Episode 12 is about Emerson coming face to face with his baby mama. She is a murder suspect, and he has to prove her innocence in order to see his daughter. That was when we were getting the indication that 13 might be our last. So it was "How are we going to make this a series finale when we had all this stuff with pocket watches and Ned and Chuck's fathers?" It took a nine-episode arc to flesh out all these stories, and if we crushed them into one episode it would have been unsatisfying. It became "What story in the series can we wrap up and put a bow on in the parameters of one episode?" It was really about the aunts [Ellen Greene and Swoosie Kurtz] and their relationship to Chuck. For Ned and Chuck, there is no way to wrap up their story in one episode, because we would leave the audience on such a kitchen-sink note. For me, Chuck and Ned go beyond the 13 episodes. We are talking with Marvel Comics right now about a Pushing Daisies series that will essentially cover the back nine episodes. It features Chuck and Ned's fathers as well as fortifying Chuck and Ned's relationships after we shake it up.

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If you had been given enough notice, how would these last few episodes have played out differently?

Fuller: If I had known in advance, I would have done an episode that started two days before Chuck died and brought us full circle to the present. In order to do that, there was stuff we had to set up in episodes that we didn't, because we didn't know about being canceled.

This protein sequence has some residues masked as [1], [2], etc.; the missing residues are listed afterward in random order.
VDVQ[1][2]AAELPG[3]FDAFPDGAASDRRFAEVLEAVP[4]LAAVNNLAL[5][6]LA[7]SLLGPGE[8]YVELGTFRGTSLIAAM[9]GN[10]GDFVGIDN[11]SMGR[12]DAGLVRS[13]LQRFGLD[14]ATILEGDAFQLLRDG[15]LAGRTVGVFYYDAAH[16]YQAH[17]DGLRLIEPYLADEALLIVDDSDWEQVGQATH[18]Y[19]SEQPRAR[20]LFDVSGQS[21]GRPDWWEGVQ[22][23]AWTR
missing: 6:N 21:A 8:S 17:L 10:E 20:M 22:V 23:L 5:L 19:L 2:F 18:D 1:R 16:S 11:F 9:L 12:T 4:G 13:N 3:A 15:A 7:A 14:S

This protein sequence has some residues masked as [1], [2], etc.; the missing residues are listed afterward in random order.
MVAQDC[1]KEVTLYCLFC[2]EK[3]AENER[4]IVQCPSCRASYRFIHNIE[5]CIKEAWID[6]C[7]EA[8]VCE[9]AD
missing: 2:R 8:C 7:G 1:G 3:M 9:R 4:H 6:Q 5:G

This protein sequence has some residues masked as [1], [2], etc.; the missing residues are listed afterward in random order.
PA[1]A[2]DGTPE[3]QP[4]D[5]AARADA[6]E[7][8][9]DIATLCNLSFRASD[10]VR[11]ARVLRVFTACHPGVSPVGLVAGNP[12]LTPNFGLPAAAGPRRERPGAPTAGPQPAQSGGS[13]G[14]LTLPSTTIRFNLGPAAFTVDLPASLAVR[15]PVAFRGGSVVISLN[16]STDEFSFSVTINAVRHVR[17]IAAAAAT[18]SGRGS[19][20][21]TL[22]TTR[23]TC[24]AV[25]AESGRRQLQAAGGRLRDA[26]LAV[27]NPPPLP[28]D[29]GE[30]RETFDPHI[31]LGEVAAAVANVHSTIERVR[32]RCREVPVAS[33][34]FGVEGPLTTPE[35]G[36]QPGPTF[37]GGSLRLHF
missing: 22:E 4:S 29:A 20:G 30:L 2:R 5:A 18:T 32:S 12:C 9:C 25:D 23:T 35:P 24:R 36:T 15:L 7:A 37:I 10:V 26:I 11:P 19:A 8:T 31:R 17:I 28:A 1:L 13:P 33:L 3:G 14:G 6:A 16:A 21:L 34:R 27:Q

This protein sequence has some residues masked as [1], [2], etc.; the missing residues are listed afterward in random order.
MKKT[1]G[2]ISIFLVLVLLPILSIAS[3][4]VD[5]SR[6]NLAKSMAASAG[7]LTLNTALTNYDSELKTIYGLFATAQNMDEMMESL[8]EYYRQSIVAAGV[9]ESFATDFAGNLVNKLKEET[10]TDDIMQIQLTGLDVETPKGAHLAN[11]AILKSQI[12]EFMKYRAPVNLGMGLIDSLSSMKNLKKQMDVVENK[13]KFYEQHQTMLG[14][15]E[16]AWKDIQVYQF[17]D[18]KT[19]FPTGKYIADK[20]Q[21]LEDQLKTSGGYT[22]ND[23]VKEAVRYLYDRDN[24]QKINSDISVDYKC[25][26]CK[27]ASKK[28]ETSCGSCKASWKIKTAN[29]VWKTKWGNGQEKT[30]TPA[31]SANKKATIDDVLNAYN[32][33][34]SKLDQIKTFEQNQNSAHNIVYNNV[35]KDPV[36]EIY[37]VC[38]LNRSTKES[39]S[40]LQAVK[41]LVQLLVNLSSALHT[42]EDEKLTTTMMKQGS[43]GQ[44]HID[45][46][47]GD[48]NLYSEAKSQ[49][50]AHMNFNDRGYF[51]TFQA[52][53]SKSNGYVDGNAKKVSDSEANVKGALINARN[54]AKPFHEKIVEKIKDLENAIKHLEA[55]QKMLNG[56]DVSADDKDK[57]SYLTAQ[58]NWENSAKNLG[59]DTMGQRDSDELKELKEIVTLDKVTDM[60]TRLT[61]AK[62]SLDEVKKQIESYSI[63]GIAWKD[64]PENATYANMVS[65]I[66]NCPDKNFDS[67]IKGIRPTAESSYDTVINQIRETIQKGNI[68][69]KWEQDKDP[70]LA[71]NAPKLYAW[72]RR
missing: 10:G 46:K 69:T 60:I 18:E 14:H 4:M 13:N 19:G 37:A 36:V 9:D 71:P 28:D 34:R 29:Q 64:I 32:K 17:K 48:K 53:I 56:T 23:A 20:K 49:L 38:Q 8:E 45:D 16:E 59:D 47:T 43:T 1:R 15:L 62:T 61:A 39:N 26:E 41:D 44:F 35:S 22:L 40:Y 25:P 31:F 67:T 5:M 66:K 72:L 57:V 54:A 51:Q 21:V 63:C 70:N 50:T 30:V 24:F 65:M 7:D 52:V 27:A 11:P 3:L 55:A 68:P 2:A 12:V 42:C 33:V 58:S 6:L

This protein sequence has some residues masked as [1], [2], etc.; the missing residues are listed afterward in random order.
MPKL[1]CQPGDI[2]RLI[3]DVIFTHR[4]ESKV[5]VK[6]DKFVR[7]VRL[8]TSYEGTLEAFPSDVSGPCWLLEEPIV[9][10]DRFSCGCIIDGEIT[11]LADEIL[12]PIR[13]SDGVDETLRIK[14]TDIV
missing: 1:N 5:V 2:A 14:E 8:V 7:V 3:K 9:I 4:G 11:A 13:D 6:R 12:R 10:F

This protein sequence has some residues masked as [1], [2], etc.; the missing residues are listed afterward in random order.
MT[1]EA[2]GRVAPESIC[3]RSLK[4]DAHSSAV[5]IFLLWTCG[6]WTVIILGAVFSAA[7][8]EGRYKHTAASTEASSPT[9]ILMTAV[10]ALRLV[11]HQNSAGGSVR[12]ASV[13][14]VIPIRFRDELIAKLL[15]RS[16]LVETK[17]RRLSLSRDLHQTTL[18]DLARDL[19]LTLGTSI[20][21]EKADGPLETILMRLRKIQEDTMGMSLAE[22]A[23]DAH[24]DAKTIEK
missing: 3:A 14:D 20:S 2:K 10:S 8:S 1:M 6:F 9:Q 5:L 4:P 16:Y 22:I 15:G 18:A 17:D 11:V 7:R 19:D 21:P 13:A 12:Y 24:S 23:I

For the comic book, have you nailed down a creative team?

Fuller: I am going to pull together the Pushing Daisies writing staff. It will be run like a writer's room, where I will write the first story, and we will arc out the other issues, which will comprise what we were going to do in the back nine. We'll also make it accessible for those who are not familiar with the TV series, as well as introducing villains we couldn't do on ABC. There is a villain from the Comic-Con preview comic about a guy who got his head cut off. Ned touched it to get some answers; the body came alive too and proceeded to grab his head and get away. We definitely want Head to come back as a big villain.

Do you have any artists lined up?

Fuller: I love Tim Sale. He's such a nice guy, and I have a really good relationship with him, so I'm hoping he'll be able to work with us. His art is so specific and has an interesting point of view, specifically with The Long Halloween. That was such a perfect melding of comic-book writer and artist, so I'd love to do something like that.

Is the comic book considered season 2.5, then?

Fuller: In many respects, it's probably season three. We're going to see a lot of exploration with Ned and his father, which we teased but were never able to make good on. We had George Hamilton save Ned and Chuck, and by having Emerson and Dwight Dixon clean up the whole mess we're going to understand who Dwight was to Chuck and Ned's dad. Dwight will be making a return, and we'll be seeing the adult Eugene Mulchandani and Danny that involves helium smuggling. There's a lot of fun stuff woven into the series that we were intending to pay off that we can now do in the comic-book series. The fans of the show will see a lot of stuff come to fruition, but new fans will have a greater appreciation, too. Since it's Marvel, I would also love for the Pie Maker to touch Captain America.

When can people expect to see that out on the stands?

Fuller: We are currently negotiating with Warner Brothers to get the comic-book rights, and if they clear it in the next month or so we would hit the ground running immediately to get the issues out. Our first issue could premiere in the fall.